Bob’s bother, Edward also brilliant Caltech Electric Engineer invented the electric gauge an engineer tool to measure resistance for planing aircraft, sea craft, and all structures, consider one of the greatest inventions.
    Bob’s class mate at Caltech Edward Munk, world famous geo-physicist became the world’s expert on ocean waves at Scripps in La Jolla. Another colleaque, Huge Bradner, physicist, atomic bomb scientist who later came to Scripps
    invented the wet suit. Bob Simmons researched waves at Scripps and studied Munk’s works. Bob talked of riding
    100 foot waves off South America with a wet suits before anyone knew about them and small breathing devices before his death. He gave up on 100 waves after his North Shore experiences and said we would never be able to get in them and if we did we wouldn’t be able to get down them by paddling in. This was from his calculations of trajectory and speed of the wave, the board, and molecular activity of energy pattern in the wave

    Simmons did surf the North Shore before his death mostly alone and with Flippy Hoffman and was the first known surfer to surf Banzai Beach long before others surfed it. His comment was in 1954 on his return, “It has real possibilities”. Flippy was angry with Bob because he could ever beat Bob in chess and also Bob told him he was over estimating wave height! Flippy was pissed all of his life about that.

    Bob;s new designs first appeared in 1948 which he said were “hydrodynamic planing hulls” were engineered
    from the Bernoulli Principle (the standard equation for flight for the FAA), first announced in the early 1700’s, Archemidies equation of displacement, Newton Laws,and other principles with Lindsay Lord’s work on at MIT for the Navy on Naval Architecture of Planing Hulls in Hawaii. Simply explained a plate much have adequate aspect ratio (length and width), proper flotation for load, (the rider) have rounded rails for deflection (all planing hulls hulls are deflectors), weight should be balanced, with a thinner tail for attack angle. All surfboards today have this to some degree and is estimated, not calculated because “shapers” copy things and construct from “rule of thumb”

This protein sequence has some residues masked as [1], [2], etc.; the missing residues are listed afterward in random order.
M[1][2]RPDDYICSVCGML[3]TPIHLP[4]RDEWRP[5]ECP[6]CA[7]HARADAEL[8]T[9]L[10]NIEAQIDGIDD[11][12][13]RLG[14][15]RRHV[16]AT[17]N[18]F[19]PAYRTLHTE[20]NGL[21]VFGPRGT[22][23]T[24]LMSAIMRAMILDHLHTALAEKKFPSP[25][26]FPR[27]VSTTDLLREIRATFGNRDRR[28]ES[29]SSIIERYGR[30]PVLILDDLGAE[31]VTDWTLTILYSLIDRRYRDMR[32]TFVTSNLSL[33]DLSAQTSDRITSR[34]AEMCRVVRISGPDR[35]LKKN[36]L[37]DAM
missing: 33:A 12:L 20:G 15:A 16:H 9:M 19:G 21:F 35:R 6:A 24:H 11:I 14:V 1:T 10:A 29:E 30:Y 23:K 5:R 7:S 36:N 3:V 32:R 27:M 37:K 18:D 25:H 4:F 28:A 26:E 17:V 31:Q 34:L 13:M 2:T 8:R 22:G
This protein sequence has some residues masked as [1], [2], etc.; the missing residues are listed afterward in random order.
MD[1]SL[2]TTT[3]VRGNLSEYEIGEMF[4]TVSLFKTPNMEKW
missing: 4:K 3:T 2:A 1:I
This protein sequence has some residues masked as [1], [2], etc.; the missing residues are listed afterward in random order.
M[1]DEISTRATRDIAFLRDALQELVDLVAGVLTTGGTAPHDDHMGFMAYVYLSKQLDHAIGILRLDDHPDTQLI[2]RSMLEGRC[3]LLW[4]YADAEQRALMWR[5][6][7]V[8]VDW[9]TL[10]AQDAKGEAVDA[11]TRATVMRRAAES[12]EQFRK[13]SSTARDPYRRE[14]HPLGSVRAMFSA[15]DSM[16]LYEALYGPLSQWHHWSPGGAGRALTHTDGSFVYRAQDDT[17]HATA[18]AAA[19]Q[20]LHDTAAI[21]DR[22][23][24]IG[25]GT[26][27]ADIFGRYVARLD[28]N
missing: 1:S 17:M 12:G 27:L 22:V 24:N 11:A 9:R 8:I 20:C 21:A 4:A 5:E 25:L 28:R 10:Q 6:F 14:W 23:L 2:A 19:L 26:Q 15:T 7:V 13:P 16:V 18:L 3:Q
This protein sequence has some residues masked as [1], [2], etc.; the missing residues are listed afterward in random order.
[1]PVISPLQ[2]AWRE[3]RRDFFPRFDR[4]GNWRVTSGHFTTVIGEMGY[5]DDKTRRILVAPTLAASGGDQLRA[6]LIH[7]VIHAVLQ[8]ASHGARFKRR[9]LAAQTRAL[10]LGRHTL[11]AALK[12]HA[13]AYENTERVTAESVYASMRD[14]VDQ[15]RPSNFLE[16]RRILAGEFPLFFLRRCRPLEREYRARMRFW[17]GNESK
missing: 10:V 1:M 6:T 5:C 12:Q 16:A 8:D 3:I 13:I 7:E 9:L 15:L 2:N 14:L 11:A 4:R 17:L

Simmons was so far ahead as some said, “light years” ahead. He had flow slots to reduce resistance and dual fins
    (skegs) for directional stabilizers. He would disagree we surf on fins, or you need deep fins, or more than two small fins. He could prove this by using his brother’s marvelous strain gauges for data in towing tests.

    I am Simmons biographer if you would like to have any more information on him. He was an indeed a most unusual surf character, and the most surf board architect. John Elwell

    PS Simmons was in process of building a sail boat to sail away with his boards around the world. He said all he would need was sacks soya beans and water and….a fishing pole. the ship yard went bankrupt and he lost his boat
    before it was finished. He helped Bev Morgan, of diving helmet fame, design a speed boat that was the fastest boat on Santa Monicia Bay in 1950. Such are stories about Simmons. You would have really loved to meet this guy!